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AngloGold Ashanti shrugs off flooding fears
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15th April 2005
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The liquidation of DRDGold’s North West Operations, announced towards the end of last month, could also have far-reaching consequences for another major South African mining group.

The world’s second-biggest miner, AngloGold Ashanti, last week confirmed that the provisional liquidation of DRDGold’s shafts in the North West province has increased the risk of flooding at three of its mines in the area.

It is understood that, should the pumping of underground water stop at the defunct DRDGold shafts, AngloGold Ashanti’s Vaal Reefs mines – Great Noligwa, Kopanang and Tau Lekoa – could be forced to deal with an additional 30 megalitres of water a day – a volume that AngloGold Ashanti’s current infrastructure would not be able to cope with.

Last week, the mining giant said in a statement that it is not willing to fund the additional pumping costs, said to run into some R85-million a year, should pumping operations cease.

The group stated that four mining companies operate in the Klerksdorp-Orkney-Stilfontein-Hartebeestfontein (Kosh) area: Buffelsfontein Gold Mines, which owns Hartebeesfontein gold-mine and Buffelsfontein gold-mine; Harmony Gold Mining Company; Stilfontein Gold Mining Company and AngloGold Ashanti.

“The mines not operated by AngloGold Ashanti are all updip of AngloGold Ashanti’s mines, and underground water, if not controlled, would flow down the natural dip in the underground strata into the AngloGold Ashanti mines. “Consequently, the updip mines are obliged by law to continue pumping underground water, even after their mining operations have ceased,” AngloGold Ashanti explained.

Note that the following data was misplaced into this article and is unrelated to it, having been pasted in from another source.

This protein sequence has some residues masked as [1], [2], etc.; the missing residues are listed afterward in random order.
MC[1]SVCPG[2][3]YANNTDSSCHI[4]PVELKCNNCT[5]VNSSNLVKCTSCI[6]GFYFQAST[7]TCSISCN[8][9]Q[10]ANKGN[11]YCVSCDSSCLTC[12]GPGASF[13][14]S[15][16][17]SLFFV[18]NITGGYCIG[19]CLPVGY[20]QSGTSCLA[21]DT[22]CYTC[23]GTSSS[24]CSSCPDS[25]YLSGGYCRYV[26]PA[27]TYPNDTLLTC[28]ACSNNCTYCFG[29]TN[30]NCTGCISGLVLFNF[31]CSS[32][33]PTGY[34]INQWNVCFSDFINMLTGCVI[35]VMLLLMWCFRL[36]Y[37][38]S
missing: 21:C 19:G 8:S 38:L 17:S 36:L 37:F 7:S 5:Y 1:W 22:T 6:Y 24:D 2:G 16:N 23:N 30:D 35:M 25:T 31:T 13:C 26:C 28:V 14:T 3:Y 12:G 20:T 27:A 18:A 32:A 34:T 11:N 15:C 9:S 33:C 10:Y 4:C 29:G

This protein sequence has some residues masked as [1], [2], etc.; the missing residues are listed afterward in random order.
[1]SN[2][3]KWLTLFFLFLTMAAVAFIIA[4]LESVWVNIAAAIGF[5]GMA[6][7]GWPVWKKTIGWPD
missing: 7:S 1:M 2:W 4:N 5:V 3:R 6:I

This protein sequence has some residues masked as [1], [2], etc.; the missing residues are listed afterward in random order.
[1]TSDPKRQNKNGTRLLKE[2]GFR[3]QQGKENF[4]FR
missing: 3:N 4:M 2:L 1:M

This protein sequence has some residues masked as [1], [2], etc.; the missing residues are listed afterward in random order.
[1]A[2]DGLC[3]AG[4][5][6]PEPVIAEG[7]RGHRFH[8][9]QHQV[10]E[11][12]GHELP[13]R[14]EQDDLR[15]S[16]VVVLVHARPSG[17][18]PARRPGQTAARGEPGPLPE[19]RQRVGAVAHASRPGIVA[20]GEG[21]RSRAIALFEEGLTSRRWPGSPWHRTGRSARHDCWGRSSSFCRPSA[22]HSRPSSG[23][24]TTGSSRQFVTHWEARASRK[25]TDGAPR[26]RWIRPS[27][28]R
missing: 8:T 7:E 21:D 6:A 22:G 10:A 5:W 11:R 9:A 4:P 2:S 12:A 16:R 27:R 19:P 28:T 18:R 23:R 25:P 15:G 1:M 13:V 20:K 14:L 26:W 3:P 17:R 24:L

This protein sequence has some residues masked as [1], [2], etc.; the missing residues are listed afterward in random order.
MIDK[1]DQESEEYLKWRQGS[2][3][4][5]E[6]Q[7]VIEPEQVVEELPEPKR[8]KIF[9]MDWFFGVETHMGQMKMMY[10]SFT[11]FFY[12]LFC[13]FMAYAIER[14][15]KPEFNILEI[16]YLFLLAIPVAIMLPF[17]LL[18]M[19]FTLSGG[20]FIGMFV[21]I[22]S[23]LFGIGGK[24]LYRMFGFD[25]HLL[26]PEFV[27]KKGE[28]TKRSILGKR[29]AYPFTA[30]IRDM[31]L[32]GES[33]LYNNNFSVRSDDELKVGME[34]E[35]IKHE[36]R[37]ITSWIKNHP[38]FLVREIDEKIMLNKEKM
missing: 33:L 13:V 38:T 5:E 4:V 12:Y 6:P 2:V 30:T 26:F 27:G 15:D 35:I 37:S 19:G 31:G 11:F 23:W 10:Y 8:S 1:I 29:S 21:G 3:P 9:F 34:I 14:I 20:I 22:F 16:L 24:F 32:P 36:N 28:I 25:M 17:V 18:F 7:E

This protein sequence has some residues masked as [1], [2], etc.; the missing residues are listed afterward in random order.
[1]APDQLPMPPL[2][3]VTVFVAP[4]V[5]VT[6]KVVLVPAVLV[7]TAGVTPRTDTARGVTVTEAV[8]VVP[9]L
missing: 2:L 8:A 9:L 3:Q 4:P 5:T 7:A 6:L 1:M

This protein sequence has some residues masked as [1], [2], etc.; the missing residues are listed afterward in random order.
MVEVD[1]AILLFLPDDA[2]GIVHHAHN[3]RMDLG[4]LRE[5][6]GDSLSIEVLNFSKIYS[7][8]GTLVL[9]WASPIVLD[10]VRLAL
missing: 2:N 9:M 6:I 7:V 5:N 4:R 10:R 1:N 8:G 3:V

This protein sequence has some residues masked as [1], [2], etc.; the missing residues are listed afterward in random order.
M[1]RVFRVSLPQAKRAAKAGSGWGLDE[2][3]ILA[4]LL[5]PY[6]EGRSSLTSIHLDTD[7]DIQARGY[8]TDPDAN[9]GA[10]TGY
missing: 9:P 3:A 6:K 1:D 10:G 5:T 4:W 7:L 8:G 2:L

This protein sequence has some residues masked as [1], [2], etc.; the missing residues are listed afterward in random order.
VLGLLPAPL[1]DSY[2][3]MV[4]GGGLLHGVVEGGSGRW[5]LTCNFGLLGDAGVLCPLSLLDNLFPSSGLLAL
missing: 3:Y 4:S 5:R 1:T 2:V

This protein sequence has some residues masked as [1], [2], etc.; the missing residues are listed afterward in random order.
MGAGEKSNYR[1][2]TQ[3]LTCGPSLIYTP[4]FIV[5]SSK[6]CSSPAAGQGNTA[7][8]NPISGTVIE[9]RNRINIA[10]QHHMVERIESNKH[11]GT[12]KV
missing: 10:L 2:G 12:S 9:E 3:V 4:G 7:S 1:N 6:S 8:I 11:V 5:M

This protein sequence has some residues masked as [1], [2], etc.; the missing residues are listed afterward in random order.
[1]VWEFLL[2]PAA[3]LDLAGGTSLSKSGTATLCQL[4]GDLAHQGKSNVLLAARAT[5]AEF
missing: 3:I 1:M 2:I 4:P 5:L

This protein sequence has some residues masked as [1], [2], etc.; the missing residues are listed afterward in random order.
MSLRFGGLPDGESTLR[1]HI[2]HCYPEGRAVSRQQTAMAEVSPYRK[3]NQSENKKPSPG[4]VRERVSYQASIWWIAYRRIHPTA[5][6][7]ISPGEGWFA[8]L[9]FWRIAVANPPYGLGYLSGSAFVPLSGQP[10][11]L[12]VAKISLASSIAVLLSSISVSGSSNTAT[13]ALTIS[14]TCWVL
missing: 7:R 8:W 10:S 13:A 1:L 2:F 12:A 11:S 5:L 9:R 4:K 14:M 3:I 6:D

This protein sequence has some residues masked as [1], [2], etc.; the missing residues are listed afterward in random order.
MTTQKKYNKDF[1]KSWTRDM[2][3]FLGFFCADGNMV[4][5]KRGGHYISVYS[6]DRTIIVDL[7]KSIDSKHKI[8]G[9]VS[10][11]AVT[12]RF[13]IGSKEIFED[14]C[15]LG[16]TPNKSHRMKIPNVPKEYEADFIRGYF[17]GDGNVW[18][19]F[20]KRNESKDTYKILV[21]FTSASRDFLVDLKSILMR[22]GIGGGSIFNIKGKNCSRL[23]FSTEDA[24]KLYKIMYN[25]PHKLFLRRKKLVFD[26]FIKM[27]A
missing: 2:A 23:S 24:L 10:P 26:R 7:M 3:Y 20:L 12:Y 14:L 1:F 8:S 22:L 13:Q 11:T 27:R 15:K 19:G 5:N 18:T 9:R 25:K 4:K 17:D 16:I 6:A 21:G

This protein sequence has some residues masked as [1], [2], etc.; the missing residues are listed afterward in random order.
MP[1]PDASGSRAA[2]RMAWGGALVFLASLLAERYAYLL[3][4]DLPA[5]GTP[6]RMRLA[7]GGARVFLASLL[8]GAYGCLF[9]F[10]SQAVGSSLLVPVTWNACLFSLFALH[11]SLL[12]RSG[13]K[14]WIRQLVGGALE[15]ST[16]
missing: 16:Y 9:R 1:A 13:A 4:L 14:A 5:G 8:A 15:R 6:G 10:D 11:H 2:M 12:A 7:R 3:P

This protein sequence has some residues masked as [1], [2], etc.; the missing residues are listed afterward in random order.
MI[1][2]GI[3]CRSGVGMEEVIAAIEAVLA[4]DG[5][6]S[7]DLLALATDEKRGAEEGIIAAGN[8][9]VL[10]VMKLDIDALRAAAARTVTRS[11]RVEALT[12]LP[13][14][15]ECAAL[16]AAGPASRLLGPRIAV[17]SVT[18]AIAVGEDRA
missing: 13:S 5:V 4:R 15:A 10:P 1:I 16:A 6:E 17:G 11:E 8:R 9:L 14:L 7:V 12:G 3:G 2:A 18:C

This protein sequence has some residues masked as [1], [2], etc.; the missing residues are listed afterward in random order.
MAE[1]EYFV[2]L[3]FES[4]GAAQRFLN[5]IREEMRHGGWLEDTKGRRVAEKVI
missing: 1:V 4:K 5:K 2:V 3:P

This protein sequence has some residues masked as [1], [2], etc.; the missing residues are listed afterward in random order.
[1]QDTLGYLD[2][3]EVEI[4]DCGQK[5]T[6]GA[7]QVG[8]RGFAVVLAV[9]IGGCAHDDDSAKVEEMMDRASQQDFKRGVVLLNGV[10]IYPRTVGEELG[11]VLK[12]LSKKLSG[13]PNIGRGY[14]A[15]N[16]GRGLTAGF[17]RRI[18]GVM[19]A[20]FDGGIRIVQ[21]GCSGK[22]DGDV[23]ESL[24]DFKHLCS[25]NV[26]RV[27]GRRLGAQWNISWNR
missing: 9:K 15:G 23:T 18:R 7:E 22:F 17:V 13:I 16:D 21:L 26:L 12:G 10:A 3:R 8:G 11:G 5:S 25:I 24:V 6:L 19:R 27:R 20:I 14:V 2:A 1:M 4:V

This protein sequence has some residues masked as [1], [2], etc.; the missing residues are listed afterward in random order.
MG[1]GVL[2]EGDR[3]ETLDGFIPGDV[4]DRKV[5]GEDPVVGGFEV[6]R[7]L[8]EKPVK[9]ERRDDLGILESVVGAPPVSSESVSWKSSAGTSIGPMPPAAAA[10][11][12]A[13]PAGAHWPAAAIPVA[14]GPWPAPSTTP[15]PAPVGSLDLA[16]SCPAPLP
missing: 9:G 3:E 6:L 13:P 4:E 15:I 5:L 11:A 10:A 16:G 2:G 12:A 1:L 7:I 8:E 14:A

“AngloGold Ashanti is not willing to assume this liability, the cost of which we estimate at R85-million a year. “AngloGold Ashanti is already participating in the Kosh water forum, which is examining long-term solutions to the region’s water problems and will continue to do so. “We will, however, also continue to expect other mining companies to continue to meet their legal obligations. “AngloGold Ashanti takes the view that an act of liquidation cannot be used to avoid statutory obligations.” AngloGold Ashanti spokesperson Steve Lenahan told Mining Weekly that, while the cessation of pumping could have a big effect on the com-pany’s operations, he expects pumping to continue.

He would not be drawn on whether AngloGold Ashanti is currently in talks with the liquidators of the North West Operations, saying that the company is “carefully considering all its options”.

Meanwhile, DRDGold is refusing to accept any responsibility for the pumping operations, claiming that its subsidiary, Buffelsfontein Gold Mining Company, which is in provisional liquidation, is responsible for the pumping at the Buffelsfontein and Hartebeesfontein mines.

DRDGold spokesperson Ilja Graulich commented that the issue would have to be resolved between AngloGold Ashanti and the liquidators.

At the centre of the debate is whether the Companies Act, which would support DRDGold’s position, or the Mineral and Petroleum Resources Development Act, which would count against DRDGold, should take precedence.
Edited by: Martin Czernowalow

 

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